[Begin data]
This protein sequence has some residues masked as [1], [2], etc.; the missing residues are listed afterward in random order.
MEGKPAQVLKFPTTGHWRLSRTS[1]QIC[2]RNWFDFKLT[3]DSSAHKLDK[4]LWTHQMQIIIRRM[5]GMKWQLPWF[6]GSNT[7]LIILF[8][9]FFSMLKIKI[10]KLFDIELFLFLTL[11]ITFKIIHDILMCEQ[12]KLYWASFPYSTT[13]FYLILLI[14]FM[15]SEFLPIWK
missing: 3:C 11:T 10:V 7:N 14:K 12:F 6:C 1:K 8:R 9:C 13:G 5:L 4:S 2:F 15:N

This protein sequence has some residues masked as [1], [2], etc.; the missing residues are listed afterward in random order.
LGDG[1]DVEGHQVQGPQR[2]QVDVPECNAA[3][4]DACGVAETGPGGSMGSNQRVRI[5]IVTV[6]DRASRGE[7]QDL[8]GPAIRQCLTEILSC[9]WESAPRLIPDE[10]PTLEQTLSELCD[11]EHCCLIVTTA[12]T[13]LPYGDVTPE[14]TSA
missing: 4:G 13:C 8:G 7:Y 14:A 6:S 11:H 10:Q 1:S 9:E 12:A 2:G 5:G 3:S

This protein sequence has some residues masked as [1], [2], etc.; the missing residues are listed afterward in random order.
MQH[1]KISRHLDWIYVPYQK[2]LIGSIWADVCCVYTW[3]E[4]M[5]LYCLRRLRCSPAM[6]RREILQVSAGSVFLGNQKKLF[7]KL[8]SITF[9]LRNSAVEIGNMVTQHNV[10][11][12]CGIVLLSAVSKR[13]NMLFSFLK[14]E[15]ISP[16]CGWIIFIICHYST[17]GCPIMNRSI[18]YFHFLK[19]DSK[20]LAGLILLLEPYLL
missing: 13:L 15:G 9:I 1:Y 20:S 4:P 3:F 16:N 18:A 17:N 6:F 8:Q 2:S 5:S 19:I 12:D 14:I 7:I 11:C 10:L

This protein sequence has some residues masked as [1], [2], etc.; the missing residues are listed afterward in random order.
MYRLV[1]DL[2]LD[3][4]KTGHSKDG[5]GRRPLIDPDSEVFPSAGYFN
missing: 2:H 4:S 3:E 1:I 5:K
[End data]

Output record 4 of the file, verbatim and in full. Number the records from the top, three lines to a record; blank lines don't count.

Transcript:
This protein sequence has some residues masked as [1], [2], etc.; the missing residues are listed afterward in random order.
MYRLV[1]DL[2]LD[3][4]KTGHSKDG[5]GRRPLIDPDSEVFPSAGYFN
missing: 2:H 4:S 3:E 1:I 5:K